After a lengthy study, a Knesset committee has concluded that the richer one is, the healthier one eats – and the opposite is true for distressed socioeconomic groups. The study was prepared at the request of MK Ayelet Nachmias-Warbin (Zionist Camp), who chairs the Knesset Industrial Production subcommittee.
The study found, for example, that the top 20 percent of the population by income spent an average of NIS 200 per month on fresh vegetables and NIS 150 on fresh fruits, while the bottom 40 percent of Israelis by income spent IS 150 and 90 respectively on those items. The top 20 percent spends NIS 5 per month on sugar and NIS 60 per month on sweetened drinks (like flavored soda), while among the poorer group the numbers were NIS 12 and 80 respectively. Richer Israelis spend NIS 38 per month on nonsubsidized bread and flour (often healthier whole grain varieties), while the poor spend NIS 12 on that item. Wealthier people also buy fewer prepared foods, such as hot dogs and other processed items, as compared to the other groups.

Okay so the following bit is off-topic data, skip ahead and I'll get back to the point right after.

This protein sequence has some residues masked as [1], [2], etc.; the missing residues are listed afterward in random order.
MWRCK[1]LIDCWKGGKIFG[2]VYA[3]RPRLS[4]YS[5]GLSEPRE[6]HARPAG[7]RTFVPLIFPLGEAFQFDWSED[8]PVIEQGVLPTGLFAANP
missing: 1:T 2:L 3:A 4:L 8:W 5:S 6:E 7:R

The report’s authors say that it is not clear why there were differences in the expenditures, especially since healthier food, like fruits and vegetables, are not necessarily more expensive than the processed foods favored by less affluent Israelis. It was possible that education and awareness of health issues played a role, they said.
Nachmias-Warbin said that she was “sensitive to the needs of the struggles of industry and the many challenges companies face, but we must take into consideration the needs of the public. A good local industry is one that does exactly that.”